03/03/2018 Society

Polish 'Holocaust Law' Tries to Silence Argentine Author

A controversial Polish law that bans the mention of Poles being "co-responsible for Nazi crimes committed by the Third Reich" during World War II is being used to sue Pagina 12, a well known Argentine newspaper.

KRAKOW (POLAND) .- In the archive photo taken on February 27, 2018 the Polish president, Andrzej Duda, meets with the Jewish community at the headquarters of the Jewish Community Center in Krakow (Poland).
Jacek Bednarczyk / PAP / ARCHIVE LANA (02/27/2018)

On Friday, the Polish League Against Defamation (RDI) filed a suit against the online newspaper for a story it published in December. The story reads that on July 10, 1941, armed Poles entered the town of Jedwabne, Poland and within two hours indiscriminately killed 1,600 men, women, children and elderly, mainly of Jewish descent, "in one of the cruelest and incredible acts committed during the Second World War."

The RDI - aligned to the Polish conservative ruling party that proposed and passed the law on Thursday - claims that Pagina 12 and the article’s author, Federico Pavlovsky "intended to harm the Polish nation and the good reputation of Polish soldiers."

The new Polish law enables the RDI and other Poles to take judicial action based on such a broad claim.

The "Holocaust Law" as its being referred to, allows the European country to ligate against, "Whoever claims, publicly and contrary to the facts, that the Polish Nation or the Republic of Poland is responsible or co-responsible for Nazi crimes committed by the Third Reich… or for other felonies that constitute crimes against peace, crimes against humanity or war crimes."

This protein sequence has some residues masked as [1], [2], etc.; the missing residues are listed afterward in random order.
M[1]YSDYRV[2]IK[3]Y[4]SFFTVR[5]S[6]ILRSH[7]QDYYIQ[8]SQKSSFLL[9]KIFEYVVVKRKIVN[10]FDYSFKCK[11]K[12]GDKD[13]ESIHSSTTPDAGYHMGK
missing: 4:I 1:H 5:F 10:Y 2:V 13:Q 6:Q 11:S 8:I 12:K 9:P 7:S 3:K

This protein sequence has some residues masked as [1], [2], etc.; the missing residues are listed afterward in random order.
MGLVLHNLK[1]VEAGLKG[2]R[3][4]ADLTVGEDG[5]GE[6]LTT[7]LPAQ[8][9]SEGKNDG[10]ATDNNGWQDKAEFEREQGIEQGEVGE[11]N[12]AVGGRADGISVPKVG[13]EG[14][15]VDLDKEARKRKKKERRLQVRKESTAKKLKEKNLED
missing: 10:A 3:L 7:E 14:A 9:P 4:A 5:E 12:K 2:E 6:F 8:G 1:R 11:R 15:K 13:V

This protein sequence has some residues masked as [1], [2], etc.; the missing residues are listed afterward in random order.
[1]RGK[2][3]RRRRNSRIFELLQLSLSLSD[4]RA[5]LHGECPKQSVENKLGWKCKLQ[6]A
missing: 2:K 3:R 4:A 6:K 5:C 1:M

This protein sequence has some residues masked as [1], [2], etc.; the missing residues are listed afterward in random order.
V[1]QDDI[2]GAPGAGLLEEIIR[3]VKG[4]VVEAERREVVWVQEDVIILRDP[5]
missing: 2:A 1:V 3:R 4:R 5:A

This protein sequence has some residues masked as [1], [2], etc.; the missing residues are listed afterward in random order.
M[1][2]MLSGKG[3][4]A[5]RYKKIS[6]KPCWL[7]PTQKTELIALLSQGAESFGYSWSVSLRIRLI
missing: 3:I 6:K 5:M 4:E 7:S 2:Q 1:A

If found guilty those sentenced could face up to three years in prison, according to the legislation.

The RDI, formed in 2012, says it was created "to initiate and support actions aimed at correcting false information on Poland's history, in particular, World War 2, the role of Poles in the war, Polish people's attitude to Jews, and German concentration camps."

The Israeli government, Jewish groups and Holocaust survivors condemn the new law saying it inhibits free speech regarding the Holocaust and will be used to repress information on Poles who killed Jews during WWII.

Right-wing Polish President Andrzej Duda approved the law last month and also sent it to the country’s Supreme Court for review. The administration says that charges can’t be formally logged until the court has ruled, which it is expected to do in several weeks.

Federico Pavlovsky - whose Russian great grandfather escaped czarist rule for Argentina when he was 15 years old - said in a Pagina 12 article today, "We know what the intention is of these types of judicial politics is to: intimidate, silence and paralyze (people) with fear."